Liberty vs. Geithner, a law suit by Liberty University which challenges Obama’s mandated health care coverage and female contraceptive care coverage in the workplace claiming a violation of religious freedom, may have gotten some new life blood today. According to the Associated Press, Liberty University, Christian college in Lynchburg, VA., has finally won the right to be heard by the appeals court in Virginia.
According to the lawyers for Liberty, the claim alleges that it is unconstitutional for the government to make mandatory health insurance for full-time workers at companies where there are 50 or more employees. They say, “forced funding of abortion” under the federal law violates the University’s right to religious freedom. As it stands now, if employers do not comply with the mandates, they will pay a penalty tax.
The Supreme Court Justices didn’t even consider this claim earlier this year. In late June, after upholding the healthcare law in a case called National Federation of Independent Business vs. Sebelius, the justices turned down a series of appeals that had challenged the law as unconstitutional. Liberty University’s case was among the dismissed appeals.
Nonetheless, Liberty University’s was claiming that they had a right to at least have their claims heard. Since indeed, none of their claims had been heard to this point, the justices issued a one-paragraph order allowing the university to take the case to the 4th Circuit Court of Appeals in Richmond, Va. if they chose to continue. And last month, the Obama administration told the justices it had no objection to such an order.
Mathew Staver, Dean of Liberty University’s law school, said the order “breathes new life into our challenge to Obamacare. Our fight … is far from over.”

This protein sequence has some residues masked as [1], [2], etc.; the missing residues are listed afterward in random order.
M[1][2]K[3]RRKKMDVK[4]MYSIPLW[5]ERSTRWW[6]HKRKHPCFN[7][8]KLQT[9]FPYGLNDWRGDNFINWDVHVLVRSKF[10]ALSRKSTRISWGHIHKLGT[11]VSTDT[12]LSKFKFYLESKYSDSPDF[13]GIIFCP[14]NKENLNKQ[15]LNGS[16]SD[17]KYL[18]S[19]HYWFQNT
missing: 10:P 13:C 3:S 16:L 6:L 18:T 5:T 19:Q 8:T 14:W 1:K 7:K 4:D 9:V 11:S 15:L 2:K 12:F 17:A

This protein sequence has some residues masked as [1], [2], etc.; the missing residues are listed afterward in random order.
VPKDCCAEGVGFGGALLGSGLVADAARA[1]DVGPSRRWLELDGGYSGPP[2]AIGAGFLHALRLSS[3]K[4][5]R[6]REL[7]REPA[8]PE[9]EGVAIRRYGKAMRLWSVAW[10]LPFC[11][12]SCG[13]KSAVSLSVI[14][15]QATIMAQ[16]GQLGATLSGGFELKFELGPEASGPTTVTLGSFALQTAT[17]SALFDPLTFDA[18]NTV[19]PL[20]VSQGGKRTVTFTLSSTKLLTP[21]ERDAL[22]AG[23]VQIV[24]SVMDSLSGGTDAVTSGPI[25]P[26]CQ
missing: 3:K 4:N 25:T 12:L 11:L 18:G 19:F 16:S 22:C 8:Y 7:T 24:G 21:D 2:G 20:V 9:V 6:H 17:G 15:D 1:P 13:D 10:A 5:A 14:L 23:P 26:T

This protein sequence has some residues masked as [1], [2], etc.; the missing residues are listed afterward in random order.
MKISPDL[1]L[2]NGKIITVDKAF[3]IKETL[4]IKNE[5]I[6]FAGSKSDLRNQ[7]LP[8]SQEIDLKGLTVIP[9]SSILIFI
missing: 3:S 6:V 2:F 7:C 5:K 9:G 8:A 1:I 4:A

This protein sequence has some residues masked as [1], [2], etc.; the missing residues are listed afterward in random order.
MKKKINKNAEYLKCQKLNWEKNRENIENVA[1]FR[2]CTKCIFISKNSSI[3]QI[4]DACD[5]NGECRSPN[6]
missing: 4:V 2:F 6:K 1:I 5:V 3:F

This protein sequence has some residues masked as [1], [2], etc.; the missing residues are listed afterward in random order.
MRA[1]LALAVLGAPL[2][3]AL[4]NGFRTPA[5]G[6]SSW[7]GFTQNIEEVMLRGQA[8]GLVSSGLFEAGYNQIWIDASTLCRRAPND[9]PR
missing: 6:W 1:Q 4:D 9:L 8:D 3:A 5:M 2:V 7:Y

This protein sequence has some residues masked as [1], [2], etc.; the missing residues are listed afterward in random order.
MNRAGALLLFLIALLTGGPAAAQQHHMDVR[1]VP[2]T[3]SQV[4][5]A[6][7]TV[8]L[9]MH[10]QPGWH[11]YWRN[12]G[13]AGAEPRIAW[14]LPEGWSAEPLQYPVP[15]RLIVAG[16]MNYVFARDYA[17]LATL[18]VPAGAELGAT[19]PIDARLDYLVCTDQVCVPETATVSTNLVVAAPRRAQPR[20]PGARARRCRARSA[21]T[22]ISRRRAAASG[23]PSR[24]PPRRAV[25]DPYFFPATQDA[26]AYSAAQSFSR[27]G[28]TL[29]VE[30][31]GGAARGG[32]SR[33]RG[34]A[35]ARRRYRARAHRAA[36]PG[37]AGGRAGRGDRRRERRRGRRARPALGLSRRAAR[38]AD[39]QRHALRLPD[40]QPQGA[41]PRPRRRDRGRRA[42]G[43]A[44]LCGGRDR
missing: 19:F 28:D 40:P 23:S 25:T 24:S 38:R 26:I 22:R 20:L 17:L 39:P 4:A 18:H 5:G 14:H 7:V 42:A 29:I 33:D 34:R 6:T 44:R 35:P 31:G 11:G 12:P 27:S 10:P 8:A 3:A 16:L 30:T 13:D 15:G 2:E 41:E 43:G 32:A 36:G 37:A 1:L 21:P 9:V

Opponents and legal talking heads, when asked about the “violation of religious freedoms” cases say there probably isn’t much hope for a win ultimately.
Timothy Jost, a health law expert at Washington and Lee University, refutes this so called victory saying, “It’s a frivolous argument. Congress had regulated wages and benefits issues under the Commerce Clause for decades.”
But Liberty University won if not the war, the battle when the court ordered the federal appeals court in Richmond, Va., to hear their appeal. A minor victory from their vantage point and now the 4th U.S. Circuit Court of Appeals must rule on issues it previously refused to hear.
Liberty law school dean Mathew Staver said, ‘‘This case now will go back to the federal court of appeals where we will address the undecided issues that the Supreme Court did not address.’’
Liberty’s case is only one among many pending lawsuits which claim that the health care mandates which require coverage for health care and contraceptives, are a violation of religious freedom. While realistically, it poses only a minor annoyance to the Obama administration and doesn’t even really signal the potential for upheaval of the health care reform law, it certainly echoes the familiar sentiments of we will fight to the bitter end against Obamacare, that Americans have been hearing over the last two years and will probably hear for the next two as well.